The Boston "Massacre" or Victims of Circumstance?(1770)
The acount as described by Captain Thomas Preston surrounding the events occuring on March fifth of seventeen hundred seventy, contains a more precise detailing of the happenings on that fatefull day. The colonists of Boston were predisposed to feel resentment at the arrival andcontinuation of Brittish troops to remain in Boston causing many to feel oppression from England. The feeling of occupation and dislike of forein intervention into their daily lives, wouldgenerally lead one to surmise that in situations where altercations between troops and the civilians had taken place, the bias on the part of colonist’s could very well lead to an imbelishment oftheir participation in such episodes. Soldier’s from Brittain with status,(such as a captain) were of an educated background and in enforcing the Kings law would treat colonist’s as they would havetreatedEngland’s subject’s. With the animosity towards his Majesty’s troops by the colonist’s, a person in the position of Captain Preston was responsible for the tranquility of the people and the intent to resolve disputes, without causing an enraged population to rebel against the control ofhis troops. What makes the report more credible on behalf of Captain Preston is the surrender of his own volition to the sherrif.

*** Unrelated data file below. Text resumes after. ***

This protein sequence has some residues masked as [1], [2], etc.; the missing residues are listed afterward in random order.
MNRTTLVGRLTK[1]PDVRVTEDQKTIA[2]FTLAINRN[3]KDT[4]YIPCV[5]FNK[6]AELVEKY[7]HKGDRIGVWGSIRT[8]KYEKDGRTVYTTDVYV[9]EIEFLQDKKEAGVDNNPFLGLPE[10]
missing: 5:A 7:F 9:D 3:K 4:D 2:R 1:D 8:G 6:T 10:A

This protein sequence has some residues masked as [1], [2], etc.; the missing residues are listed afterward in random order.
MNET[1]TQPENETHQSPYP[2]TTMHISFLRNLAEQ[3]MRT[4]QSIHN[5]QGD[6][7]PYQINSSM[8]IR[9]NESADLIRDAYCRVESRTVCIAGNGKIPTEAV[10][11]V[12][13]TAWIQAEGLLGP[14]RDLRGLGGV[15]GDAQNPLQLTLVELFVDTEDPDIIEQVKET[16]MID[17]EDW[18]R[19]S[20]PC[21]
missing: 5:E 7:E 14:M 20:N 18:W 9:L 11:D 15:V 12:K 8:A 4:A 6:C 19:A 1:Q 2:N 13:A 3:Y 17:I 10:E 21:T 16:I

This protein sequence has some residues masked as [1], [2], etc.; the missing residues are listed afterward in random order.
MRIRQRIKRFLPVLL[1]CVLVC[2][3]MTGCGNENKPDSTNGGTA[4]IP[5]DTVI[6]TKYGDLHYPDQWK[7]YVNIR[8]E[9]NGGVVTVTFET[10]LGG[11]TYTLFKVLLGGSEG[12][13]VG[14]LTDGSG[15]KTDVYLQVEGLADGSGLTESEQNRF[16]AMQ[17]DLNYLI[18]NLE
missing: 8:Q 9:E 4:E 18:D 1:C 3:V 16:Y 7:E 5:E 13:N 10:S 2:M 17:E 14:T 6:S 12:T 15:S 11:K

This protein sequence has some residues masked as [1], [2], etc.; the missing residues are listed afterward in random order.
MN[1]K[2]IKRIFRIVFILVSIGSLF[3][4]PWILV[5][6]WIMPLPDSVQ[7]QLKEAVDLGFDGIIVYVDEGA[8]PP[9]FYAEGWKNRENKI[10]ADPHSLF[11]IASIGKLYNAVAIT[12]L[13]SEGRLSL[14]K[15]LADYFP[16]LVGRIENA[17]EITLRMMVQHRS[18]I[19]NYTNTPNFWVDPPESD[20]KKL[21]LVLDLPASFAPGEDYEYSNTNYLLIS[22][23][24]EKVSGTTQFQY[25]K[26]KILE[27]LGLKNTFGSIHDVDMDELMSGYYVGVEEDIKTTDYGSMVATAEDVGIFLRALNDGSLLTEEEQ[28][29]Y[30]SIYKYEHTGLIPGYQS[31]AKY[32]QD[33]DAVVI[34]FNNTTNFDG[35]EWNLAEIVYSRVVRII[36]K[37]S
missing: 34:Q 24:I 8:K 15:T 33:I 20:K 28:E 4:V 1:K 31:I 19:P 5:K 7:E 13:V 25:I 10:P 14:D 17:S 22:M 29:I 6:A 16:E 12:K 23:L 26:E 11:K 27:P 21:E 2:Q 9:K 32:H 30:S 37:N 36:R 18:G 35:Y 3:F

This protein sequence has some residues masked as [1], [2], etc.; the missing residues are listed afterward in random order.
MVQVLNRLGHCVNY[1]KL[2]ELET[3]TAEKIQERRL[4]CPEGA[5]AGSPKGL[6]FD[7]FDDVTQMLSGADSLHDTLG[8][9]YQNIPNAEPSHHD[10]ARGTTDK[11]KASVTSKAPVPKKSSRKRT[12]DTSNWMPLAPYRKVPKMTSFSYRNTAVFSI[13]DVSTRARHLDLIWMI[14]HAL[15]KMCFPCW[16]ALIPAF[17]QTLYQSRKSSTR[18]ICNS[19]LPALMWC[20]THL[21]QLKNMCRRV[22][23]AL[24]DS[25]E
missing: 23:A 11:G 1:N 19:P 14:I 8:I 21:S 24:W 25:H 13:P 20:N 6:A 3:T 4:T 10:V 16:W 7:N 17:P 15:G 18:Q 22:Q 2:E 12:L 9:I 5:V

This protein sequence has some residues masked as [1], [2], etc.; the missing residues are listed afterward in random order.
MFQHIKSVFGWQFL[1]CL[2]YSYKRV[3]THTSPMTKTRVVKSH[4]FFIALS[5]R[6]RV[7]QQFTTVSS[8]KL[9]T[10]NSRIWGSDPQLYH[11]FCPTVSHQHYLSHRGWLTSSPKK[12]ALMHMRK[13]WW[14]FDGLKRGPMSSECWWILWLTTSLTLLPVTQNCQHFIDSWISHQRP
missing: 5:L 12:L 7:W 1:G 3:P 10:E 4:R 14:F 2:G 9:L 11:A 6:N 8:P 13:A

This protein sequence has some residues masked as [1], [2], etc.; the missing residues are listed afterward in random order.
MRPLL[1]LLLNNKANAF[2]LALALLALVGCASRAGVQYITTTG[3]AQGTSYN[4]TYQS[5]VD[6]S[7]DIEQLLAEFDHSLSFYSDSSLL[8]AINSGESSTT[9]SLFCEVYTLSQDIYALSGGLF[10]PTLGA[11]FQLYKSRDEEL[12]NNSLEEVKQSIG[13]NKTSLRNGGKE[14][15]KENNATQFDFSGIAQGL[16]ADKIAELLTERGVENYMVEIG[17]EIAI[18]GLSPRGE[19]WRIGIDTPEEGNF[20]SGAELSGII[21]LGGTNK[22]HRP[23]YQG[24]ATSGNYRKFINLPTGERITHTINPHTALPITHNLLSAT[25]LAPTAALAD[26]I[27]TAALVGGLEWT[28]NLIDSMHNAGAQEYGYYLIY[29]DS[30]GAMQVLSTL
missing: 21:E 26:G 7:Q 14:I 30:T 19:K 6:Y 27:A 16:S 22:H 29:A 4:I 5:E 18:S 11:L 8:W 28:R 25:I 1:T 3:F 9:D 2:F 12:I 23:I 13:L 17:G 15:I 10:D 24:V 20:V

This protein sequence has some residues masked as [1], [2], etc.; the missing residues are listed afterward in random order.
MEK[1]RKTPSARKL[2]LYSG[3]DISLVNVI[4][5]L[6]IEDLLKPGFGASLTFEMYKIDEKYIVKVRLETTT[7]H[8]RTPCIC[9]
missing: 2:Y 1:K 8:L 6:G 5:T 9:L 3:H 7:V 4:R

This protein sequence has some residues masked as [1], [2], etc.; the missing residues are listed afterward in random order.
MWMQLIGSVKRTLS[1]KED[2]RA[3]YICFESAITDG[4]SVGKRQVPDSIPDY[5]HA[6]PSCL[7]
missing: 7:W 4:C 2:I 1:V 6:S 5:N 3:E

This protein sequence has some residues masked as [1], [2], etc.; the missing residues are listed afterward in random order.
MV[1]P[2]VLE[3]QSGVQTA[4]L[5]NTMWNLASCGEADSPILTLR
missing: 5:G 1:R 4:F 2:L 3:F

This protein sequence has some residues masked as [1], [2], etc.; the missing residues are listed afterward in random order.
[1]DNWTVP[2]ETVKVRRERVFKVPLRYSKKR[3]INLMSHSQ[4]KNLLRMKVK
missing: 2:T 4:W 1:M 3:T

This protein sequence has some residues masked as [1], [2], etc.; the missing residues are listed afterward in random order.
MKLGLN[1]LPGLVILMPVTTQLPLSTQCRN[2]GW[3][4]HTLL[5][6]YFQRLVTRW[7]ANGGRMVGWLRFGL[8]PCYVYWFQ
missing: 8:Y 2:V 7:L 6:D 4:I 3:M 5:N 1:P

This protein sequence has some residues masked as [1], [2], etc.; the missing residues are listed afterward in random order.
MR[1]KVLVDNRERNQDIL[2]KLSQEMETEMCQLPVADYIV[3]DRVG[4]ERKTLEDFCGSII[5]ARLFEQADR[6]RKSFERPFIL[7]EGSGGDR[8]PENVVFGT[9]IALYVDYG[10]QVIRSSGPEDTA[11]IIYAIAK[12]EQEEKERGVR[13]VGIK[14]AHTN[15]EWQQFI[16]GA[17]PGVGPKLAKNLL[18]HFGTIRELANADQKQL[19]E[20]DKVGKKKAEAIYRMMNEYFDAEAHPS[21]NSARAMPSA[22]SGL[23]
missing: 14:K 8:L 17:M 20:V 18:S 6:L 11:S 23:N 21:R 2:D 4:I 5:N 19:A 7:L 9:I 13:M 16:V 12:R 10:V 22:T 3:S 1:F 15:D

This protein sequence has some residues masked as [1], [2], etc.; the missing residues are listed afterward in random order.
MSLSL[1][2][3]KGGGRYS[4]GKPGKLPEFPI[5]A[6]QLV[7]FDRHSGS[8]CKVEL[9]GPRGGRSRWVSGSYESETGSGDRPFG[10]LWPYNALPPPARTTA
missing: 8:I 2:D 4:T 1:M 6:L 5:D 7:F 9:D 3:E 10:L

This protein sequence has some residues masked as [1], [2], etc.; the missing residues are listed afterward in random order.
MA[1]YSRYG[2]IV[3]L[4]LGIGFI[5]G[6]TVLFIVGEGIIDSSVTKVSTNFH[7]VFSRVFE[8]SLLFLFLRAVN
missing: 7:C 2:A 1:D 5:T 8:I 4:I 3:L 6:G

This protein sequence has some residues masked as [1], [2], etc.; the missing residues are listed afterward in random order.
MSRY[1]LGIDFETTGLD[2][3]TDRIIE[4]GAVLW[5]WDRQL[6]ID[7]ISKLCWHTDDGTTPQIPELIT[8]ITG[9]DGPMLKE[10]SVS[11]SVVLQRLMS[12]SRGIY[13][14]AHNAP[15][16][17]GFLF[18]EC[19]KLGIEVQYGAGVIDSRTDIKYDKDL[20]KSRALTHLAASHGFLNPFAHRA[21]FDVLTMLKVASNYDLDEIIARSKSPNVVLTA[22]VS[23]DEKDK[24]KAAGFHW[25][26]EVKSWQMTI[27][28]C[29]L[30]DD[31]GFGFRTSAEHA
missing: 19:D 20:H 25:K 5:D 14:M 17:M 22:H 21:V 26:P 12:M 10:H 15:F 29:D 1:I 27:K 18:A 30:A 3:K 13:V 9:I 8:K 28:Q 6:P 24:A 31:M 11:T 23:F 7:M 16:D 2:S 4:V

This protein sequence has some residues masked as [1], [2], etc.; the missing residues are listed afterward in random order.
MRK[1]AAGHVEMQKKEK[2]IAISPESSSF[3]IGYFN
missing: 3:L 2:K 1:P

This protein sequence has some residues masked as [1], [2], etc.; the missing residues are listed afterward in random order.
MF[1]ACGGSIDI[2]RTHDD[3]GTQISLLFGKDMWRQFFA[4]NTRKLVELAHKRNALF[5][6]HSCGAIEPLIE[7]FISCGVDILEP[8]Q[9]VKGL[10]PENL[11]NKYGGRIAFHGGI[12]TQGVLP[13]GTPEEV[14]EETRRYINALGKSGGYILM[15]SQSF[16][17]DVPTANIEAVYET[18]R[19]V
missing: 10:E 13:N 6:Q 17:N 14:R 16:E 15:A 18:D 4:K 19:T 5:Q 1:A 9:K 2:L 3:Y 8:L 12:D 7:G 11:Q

The continuation of refering to the incident as The Boston Massacre was a form of propaganda allowing for discontented civilian’s to become more disobediant and enabled the articulation of their argument that the occupation by the soldiers was an affront to the freedoms they had been accorded by being so distant from the Brittish Empire. The word "massacre" entails a definition of horrific acts so unspeakable as to propagate an idea of inhumane and unjust treatment and to incite opposition to the inhabi…


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